Maggie feeds the two chicks just days after they were born in April.

Every year presents its own technical challenges for an endeavor like this, and 2018 was no exception. We added a microphone to our setup this year, but on rainy days the mic cable would pickup a local radio frequency so viewers would be listening to a radio station if they turned the volume on! We’ve remedied that we hope with a different microphone for next year.

Another issue we ran into was a Virginia creeper vine that reached mammoth proportions and covered about a third of our solar panels for about the last quarter of the viewing season. That meant the panels couldn’t collect as much solar energy as normal and the batteries that powered the camera would die every evening. The next morning we’d have to wait as the sun climbed high enough to re-fill the batteries and turn the camera back on. Good old, Mother Nature!

We sent a crew out to the cam site a couple of weeks ago, and pulled out the vines (after getting attacked by a swarm of wasps also nesting up there!). We hope that problem is fixed for next year.

The osprey cam setup is located just downstream of the T. Tyler Poterfield Memorial Bridge near Brown’s Island.

All in all, it was another rewarding year showcasing these beautiful raptors which choose to make their summer home in downtown Richmond. But they’re not the only raptors for whom that’s true. Starting this fall you’ll be able to watch the Cooper’s Island bald eagle nest just upstream of the Nickel Bridge. That’s right, we’re adding an eagle cam!

Bald eagles return to their nests sooner than ospreys — like before Thanksgiving. So we’ll have the eagle cam up and running by next month. There are only two bald eagle nests in city limits, so this promises to be exciting. You’ll be able to find all of our cams (including our Newport News peregrine falcon cam) at

We will certainly have more on the eagle cam project during and after the install. Stay tuned!

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Riverrock, Wildlife, and Supporting Your ‘Friends’

It was fun to head out to Riverrock on Saturday and Sunday to take in all that RVA’s adventure sports scene has to offer. In a couple of hours on both days, my kids and I watched bouldering, slacklining, bmx biking, kayaking, standup paddleboarding and dog jumping. And the kids participated in a number of those disciplines through the “Interactive Village.”

Of course, it was also fun to peak over at the site that’s clearly visible from the T. Tyler Potterfield Memorial Bridge. A couple of people asked me what I was pointing at to my kids, and were blown away when I explained. There’s nothing better than opening people’s eyes to the wild wonders of Richmond, especially when they can experience those wonders right in the middle of downtown.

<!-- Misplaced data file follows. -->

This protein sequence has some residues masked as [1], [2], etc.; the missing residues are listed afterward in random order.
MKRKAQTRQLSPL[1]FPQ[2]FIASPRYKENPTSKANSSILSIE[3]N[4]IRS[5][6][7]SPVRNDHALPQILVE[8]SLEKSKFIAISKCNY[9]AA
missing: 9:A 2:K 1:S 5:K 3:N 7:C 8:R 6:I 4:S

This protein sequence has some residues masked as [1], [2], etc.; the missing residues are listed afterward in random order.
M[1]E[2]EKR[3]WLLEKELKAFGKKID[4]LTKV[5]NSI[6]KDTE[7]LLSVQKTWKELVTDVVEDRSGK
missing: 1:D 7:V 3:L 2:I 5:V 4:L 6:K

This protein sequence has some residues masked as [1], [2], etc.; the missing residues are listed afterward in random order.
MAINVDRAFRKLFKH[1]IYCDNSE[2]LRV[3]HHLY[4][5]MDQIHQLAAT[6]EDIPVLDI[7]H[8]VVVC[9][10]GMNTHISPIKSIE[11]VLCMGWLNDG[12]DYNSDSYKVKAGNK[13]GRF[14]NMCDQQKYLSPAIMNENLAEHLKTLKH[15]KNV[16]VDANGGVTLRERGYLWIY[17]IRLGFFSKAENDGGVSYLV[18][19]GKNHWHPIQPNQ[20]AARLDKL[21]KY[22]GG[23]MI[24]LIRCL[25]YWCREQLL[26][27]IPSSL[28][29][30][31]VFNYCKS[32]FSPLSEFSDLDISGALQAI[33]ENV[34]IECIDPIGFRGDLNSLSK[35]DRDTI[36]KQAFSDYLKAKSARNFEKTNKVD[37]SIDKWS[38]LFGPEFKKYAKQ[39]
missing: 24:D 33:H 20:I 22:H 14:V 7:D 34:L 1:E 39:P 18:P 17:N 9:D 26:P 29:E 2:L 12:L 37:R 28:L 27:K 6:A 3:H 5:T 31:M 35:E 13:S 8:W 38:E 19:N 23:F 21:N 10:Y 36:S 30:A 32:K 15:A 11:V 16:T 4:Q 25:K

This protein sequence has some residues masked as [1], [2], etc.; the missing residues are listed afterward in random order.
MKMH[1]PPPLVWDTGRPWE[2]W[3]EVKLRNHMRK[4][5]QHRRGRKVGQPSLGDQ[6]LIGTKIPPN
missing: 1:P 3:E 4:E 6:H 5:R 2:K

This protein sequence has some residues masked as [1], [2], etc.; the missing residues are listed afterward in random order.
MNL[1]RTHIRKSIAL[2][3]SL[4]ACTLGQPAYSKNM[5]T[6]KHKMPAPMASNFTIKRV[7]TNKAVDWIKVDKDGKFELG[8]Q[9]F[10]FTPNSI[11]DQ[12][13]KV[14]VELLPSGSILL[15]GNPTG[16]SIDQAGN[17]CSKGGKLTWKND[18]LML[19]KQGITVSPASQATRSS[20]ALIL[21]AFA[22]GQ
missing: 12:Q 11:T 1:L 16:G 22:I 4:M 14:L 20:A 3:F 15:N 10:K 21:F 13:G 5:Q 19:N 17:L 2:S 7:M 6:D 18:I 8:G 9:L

I mentioned to those folks that the osprey cam wouldn’t exist without the generous support of the Friends of the James River Park and sent them to find the Friends’ Riverrock booth at Tredegar to learn more. And, of course, supporting our RVAOspreyCam effort is just the tip of the Friends’ iceberg. That’s why I’ve included the above video. It’s part of the group’s Science in the Park push to show people, through video camera traps, all the incredible wildlife that’s right under our noses in the amazing 550-acre series of greenspaces called the James River Park. Check it (and all the other videos) out and considering becoming a member!

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Strange Happenings at the RVAOspreyCam

There have been some interesting developments at the RVAOspreyCam this morning. Around mid-morning we decided to use our camera’s sweet zoom function to get a closeup of the two chicks being fed by Maggie, their mother. All of a sudden Walker, the father, came into the picture with a large mat of grasses and placed it on top of the two chicks and the third egg that has yet to hatch. There has been much speculation in our chat room about why an osprey adult would do that, but no consensus opinion has emerged. Currently one of the chicks has been able to wriggle free enough to receive a feeding, but the other has not.

Very strange stuff…

Part of one of the chicks can be seen below the mat of grasses in this picture. The other, and an egg, are underneath.

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First Egg Hatches at!

Yes, indeed, folks, we have good news to report. Some time last night one of the first two osprey eggs showcased at hatched. We don’t know if it was the first or the second egg Maggie (the female osprey) laid because they were both within the 34-40-day window in which osprey eggs usually hatch. Here are some pics. And there are two more eggs that could hatch, so keep checking back!